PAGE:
Google: Meg Whitman is Not To Be Screwed With

Link: eBay pulls U.S. ads from Google AdWords network

"eBay has pulled its advertising from Google’s AdWords network in the United States, an eBay spokesman said on Wednesday. Technology trade publication Computerworld, which originally reported the move, cited a source as saying it was in response to Google’s decision to hold a party starting at the same time as an eBay conference for merchants who sell on its site."

I’m surprised this didn’t get more attention today, since eBay’s annual Google spend is what the money men like to refer to as "materially significant". I wonder why Google is willing to sacrifice one of its biggest customers to promote an also-ran payment system that is squarely outside of its core competency?

Update: I saw more belated stories and posts on this in the past 24 hours, including a good one from former eBayer Shri Mahesh defending eBay and suggesting that eBay "won", which I’m not sure about. This particular battle isn’t over and the overall war is just starting.

There’s some more good comments from Paul Kedrosky suggesting that eBay is hurting themselves by boycotting AdWords. eBay may indeed be hurting itself in a business sense, but there are also reputational effects to consider when this kind of thing happens, and I don’t think that Google or eBay come off well in all this. Anyway, I don’t expect that eBay will stop using Google forever (the fact that they have very little leverage over Google undoubtedly drives them crazy). At the same time, there is a certain unfortunate petulance at the soul of eBay and if anything about this episode is harmful to that company, it’s the fact that its petulant nature is being exposed. Arbitrarily zapping partners like this, even big scary ones, is not a terrific way to run a platform.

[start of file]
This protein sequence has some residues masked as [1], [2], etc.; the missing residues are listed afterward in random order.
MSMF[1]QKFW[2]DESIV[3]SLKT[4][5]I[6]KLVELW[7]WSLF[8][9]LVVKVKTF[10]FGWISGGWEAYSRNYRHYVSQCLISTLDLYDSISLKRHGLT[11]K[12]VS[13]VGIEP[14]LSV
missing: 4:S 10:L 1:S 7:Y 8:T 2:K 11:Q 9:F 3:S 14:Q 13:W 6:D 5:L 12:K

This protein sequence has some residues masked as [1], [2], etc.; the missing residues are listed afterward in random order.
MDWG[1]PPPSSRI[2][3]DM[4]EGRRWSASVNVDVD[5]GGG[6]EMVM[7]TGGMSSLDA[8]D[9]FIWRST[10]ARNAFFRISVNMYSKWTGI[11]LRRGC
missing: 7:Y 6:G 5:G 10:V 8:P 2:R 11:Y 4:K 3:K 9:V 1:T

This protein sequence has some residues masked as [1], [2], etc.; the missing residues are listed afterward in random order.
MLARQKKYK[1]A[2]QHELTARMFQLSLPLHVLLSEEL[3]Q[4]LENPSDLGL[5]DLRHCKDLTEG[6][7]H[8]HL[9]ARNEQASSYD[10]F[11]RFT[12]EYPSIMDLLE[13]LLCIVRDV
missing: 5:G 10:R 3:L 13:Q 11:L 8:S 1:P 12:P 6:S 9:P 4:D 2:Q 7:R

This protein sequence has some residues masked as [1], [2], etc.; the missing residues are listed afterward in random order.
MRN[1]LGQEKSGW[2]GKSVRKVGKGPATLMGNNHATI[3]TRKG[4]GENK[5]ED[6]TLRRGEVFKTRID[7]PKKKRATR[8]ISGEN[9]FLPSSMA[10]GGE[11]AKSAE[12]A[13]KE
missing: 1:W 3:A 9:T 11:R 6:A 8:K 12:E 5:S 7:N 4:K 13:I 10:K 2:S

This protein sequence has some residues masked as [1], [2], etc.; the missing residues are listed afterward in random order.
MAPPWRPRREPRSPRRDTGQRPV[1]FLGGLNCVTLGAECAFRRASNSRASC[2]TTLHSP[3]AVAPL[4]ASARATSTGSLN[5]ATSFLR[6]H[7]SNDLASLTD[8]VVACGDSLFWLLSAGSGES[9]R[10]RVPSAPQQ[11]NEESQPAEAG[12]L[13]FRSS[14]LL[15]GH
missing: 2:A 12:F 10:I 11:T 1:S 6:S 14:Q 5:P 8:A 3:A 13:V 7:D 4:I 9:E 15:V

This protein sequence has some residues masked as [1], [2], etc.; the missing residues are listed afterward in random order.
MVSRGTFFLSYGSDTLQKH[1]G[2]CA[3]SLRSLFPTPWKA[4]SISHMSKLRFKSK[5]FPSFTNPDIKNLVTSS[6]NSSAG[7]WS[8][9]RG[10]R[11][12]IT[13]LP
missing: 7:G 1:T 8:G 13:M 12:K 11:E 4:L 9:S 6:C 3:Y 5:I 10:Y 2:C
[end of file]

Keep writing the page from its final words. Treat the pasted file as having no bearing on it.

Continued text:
A couple other points in the eBay/Google battle that nobody seems to have brought up: 1) eBay banned Google Checkout a while back on the flimsiest of pretenses, so creating the opportunity to take its case directly to eBay’s sellers would seem like a reasonable thing for Google to do; 2) there is ample precedent for this — those of us whose attention spans are longer than two weeks recall that elbowing in to the eBay Live conference was one of the tactics that PayPal used five years ago when it was penetrating the eBay marketplace. The outcome of that tactic was well-known (eBay was compelled to write PayPal a nine-figure check after its home-grown payment processing business failed to catch on). I doubt this is the outcome that Google is going for here, so it begs the question — why is Google even in the payment-processing business and how could their strategy be so tone-deaf to the reactions of the incumbent in this space?